private static final int VOTING_AGE = 18;
    
  • if/else patterns: When using if/else statements, properly choose between various if and else patterns depending on whether the conditions are related to each other. Avoid redundant or unnecessary if tests.

    // bad
    if (grade >= 90) {
        println("You got an A!");
    }
    if (grade >= 80 && grade < 90) {
        println("You got a B!");
    }
    if (grade >= 70 && grade < 80) {
        println("You got a C!");
    }
    ...
    
    // good
    if (grade >= 90) {
        println("You got an A!");
    } else if (grade >= 80) {
        println("You got a B!");
    } else if (grade >= 70) {
        println("You got a C!");
    }
    ...
    
  • Minimize redundant code: If you repeat the same code two or more times, find a way to remove the redundant code so that it appears only once. For example, place it into a helper function that is called from both places. If the repeated code is nearly but not entirely the same, try making your helper function accept a parameter to represent the differing part.

    // bad
    foo();
    x = 10;
    y++;
    ...
    
    foo();
    x = 15;
    y++;
    
    // good
    helper(10);
    helper(15);
    ...
    
    void helper(int newX) {
        foo();
        x = newX;
        y++;
    }
    
  • break and continue: In general, you should avoid using the break or continue statements in loops unless absolutely necessary. A break can often be avoided by rewriting the loop test or reordering the statements in/near the loop.

  • System.exit(): Java contains a System.exit method that immediately exits your entire program. You should never call this method in our assignments for any reason. Your program should always exit naturally by reaching the end of your run function and returning.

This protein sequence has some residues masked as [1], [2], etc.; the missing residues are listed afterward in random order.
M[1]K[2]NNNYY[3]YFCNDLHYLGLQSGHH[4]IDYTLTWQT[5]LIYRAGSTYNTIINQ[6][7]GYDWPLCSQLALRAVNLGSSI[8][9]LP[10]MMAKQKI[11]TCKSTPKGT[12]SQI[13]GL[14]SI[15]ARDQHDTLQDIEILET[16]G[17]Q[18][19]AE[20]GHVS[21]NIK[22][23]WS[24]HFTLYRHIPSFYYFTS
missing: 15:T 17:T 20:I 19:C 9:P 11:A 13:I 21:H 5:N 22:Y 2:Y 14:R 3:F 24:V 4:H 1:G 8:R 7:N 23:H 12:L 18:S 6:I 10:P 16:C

• Boolean zen 1: If you have an if/else statement that returns a boolean value based on a test, just directly return the test's result instead.

    // bad
    if (score1 == score2) {
        return true;
    } else {
        return false;
    }
    
    // good
    return score1 == score2;
    
  • Boolean zen 2: Don't ever test whether a boolean value is == or != to true or false.

    // bad
    if (x == true) {
        ...
    } else if (x != true) {
        ...
    }
    
    // good
    if (x) {
        ...
    } else {
        ...
    }
    
  • Save expensive call results in a variable: If you are calling an expensive method and using its result multiple times, save that result in a variable rather than having to call the method multiple times.

    // bad
    if (list.indexOf("abc") >= 0) {
        list.remove(list.indexOf("abc"));
    }
    
    // good
    int index = list.indexOf("abc");
    if (index >= 0) {
        list.remove(index);
    }
    
  • Exception handling: Don't ever catch an exception with an empty catch block.

    // bad
    try {
        foo();
        bar();
    } catch (NullPointerException e) {}